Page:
In March of 2015, Italian artist Rosa Barba presented The Color Out of Space, a meditative science-fiction film, crafted from images taken through the telescope at Rensselaer's Hirsch Observatory, and projected on the facade of the EMPAC building.
This fall, the Curtis R. Priem Experimental Media and Performing Arts Center is launching the EMPAC+ (EMPAC Plus) student program. Part of the campuswide Art_X initiative to integrate the methods and mindset of art-making across the Institute curriculum, the program offers free admission to all EMPAC-curated events as well as a multi-tiered rewards system encouraging students to more deeply explore the experimental arts at Rensselaer.
Developed and premiered at EMPAC in 2014, Isabelle Pauwels' ,000, has been adapted as a radio play and is available to stream on the Or Gallery website. Originally conceived and presented as an immersive installation with 27 channels of audio, 9 channels of video, sculptural elements and choreographed lighting, ,000, has also been adapted into a single-channel video that was recently screened as part of the DIM Cinema series at the Cinematheque.
The Curtis R. Priem Experimental Media and Performing Arts Center (EMPAC) at Rensselaer Polytechnic Institute is pleased to announce the hiring of Ashley Ferro-Murray to the position of Curator of Theater and Dance. With a background in choreography and critical theory, Ferro-Murray comes to EMPAC following the recent completion of a PhD in Performance Studies from the University of California, Berkeley with a focus on New Media.
The Curtis R. Priem Experimental Media and Performing Arts Center (EMPAC) at Rensselaer recently debuted a unique new system that explores the relationship between sound and space. “Think of it like a pebble dropping into a pond,” says EMPAC’s lead audio engineer Todd Vos, describing the way a sound wave emanates from a speaker head. Now picture 500 tiny speakers arranged in a continuous ring around the room. As every one of those speakers casts sound into the room, the waves overlap and intersect, creating a dense, three-dimensional, immersive sound environment for a listener to explore.
The Australia Council for the Arts, the Australian Government’s arts funding and advisory board (equivalent to the National Endowment for the Arts in the US), has enlisted the Curtis R. Priem Experimental Media and Performing Arts Center (EMPAC) at Rensselaer Polytechnic Institute as host venue for a new international arts residency program.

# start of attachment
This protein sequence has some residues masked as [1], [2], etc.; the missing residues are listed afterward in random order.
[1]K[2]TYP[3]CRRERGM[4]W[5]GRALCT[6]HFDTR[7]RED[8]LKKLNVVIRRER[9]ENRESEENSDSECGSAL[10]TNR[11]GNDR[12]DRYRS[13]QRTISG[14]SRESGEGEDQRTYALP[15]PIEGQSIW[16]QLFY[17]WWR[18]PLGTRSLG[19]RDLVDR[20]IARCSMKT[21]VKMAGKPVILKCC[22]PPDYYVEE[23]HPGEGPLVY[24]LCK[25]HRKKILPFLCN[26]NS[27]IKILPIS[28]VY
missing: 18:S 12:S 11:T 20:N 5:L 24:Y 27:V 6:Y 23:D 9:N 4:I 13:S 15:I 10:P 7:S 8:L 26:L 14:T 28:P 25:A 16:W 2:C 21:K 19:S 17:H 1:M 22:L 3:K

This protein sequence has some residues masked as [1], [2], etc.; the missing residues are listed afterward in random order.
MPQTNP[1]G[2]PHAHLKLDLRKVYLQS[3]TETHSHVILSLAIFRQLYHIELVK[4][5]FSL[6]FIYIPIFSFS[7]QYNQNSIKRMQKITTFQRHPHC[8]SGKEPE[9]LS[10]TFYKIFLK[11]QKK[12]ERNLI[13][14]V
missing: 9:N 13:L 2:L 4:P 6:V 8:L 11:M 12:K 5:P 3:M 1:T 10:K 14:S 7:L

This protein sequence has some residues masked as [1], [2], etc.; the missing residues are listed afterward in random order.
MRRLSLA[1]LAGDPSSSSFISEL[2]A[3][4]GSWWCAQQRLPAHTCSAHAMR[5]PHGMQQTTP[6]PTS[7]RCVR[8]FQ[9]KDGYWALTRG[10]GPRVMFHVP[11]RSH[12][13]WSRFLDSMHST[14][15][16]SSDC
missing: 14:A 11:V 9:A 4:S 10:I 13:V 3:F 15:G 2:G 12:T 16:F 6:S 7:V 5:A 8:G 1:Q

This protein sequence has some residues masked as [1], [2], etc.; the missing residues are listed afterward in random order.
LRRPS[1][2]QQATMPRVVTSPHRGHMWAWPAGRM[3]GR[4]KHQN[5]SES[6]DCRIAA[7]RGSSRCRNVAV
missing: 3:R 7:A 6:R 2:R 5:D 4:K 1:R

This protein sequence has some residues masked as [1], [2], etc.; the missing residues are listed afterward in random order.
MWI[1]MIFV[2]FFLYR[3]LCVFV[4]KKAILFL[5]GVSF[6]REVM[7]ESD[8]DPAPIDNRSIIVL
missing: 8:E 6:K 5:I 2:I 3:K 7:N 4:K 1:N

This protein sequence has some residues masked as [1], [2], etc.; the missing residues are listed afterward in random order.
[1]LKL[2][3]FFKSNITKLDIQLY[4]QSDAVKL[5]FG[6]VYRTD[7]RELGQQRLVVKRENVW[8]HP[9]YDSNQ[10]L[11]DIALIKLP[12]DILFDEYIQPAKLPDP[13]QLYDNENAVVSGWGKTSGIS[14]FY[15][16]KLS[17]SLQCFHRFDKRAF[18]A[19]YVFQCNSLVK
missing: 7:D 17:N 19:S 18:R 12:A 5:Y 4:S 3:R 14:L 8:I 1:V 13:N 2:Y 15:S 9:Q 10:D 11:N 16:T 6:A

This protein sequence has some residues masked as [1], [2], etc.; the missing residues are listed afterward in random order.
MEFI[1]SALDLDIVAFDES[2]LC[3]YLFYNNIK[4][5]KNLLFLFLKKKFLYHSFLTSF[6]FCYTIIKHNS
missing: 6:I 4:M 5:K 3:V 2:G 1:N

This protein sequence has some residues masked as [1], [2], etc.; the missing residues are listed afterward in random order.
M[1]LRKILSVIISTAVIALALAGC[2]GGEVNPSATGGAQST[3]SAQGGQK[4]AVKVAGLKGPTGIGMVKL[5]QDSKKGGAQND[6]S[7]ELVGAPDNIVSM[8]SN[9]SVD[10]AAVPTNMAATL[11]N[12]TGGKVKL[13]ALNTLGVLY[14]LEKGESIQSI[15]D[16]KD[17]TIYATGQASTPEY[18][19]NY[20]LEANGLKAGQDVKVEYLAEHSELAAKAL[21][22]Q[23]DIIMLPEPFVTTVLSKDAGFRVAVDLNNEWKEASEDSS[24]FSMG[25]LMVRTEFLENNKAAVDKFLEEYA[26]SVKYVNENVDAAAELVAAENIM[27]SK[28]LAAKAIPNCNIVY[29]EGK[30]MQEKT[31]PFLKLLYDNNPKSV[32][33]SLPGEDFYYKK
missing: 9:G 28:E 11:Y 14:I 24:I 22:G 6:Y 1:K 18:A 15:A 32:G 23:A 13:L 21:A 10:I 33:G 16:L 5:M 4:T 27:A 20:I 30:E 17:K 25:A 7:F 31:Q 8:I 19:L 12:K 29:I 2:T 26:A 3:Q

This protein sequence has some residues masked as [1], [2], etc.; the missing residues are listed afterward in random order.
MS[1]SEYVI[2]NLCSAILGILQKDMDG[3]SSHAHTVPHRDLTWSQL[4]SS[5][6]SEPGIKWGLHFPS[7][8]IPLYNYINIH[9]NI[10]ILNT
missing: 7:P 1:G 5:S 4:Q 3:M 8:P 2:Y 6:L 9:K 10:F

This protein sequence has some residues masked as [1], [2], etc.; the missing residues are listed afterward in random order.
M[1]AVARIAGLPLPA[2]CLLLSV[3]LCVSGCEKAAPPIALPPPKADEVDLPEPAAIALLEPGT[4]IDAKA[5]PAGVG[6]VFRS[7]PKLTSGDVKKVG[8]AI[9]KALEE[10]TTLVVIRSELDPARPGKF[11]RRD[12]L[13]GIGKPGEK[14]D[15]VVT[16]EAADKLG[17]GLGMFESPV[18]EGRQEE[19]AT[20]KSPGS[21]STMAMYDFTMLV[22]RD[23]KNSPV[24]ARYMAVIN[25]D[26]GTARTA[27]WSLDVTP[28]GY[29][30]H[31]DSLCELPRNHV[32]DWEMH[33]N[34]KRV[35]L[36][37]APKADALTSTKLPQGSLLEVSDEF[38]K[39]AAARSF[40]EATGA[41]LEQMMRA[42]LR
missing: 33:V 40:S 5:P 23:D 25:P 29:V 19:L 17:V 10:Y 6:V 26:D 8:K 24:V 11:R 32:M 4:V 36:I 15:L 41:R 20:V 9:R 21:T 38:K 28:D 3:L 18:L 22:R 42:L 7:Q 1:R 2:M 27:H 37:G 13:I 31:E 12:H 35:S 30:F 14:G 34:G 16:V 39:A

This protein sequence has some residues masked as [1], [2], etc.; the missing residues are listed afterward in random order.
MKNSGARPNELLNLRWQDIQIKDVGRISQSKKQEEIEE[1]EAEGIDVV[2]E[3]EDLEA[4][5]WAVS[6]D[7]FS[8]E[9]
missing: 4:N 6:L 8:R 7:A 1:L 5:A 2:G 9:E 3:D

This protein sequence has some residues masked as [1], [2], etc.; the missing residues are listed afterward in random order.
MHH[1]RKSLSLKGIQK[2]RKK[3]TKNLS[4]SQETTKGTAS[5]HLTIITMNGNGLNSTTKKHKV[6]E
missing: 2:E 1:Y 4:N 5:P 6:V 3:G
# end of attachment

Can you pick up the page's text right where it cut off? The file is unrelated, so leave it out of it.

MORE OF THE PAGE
When Caitlin McCleery enrolled at Rensselaer, she never expected she’d end up learning so much about smoke machines and LED lights. Since February, the junior biomedical engineering student has been working with the stage technologies team at the Curtis R. Priem Experimental Media and Performing Arts Center (EMPAC) and, as anyone who has been attending EMPAC shows this fall knows, stage fog and colored strobe lights have been a ubiquitous part of the fall season.
During her tenure as EMPAC Distinguished Artist in Residence, Laurie Anderson used her time in 2014 to develop a segment of the film that would become Heart of a Dog. The film is meditation on life and death, centered around her dog Lolabelle. It was just announced that Heart of a Dog has made the short list of 15 films that may receive a nomination for the Academy Award in the category of Best Documentary Feature.
Standing in the middle of the Studio 1 black box at the Curtis R. Priem Experimental Media and Performing Arts Center (EMPAC), Ute Besenecker says, “There’s no better space to do this work.” In four corners of the room, the Ph.D. architecture candidate and her small undergraduate research team have constructed isolated light environments consisting of curved screens, heavy black curtains, and a rig of different overhead lights.
Argeo Ascani has to be clear and concise. His position demands it. As Music Curator for Troy, New York’s Experimental Media and Performing Arts Center at Rensselaer Polytechnic Institute (EMPAC), the way in which he experiences music must lean toward the efficient and the critical. He represents the model of the working listener: a person who must absorb music with a number of prescribed, often non-musical, considerations in mind.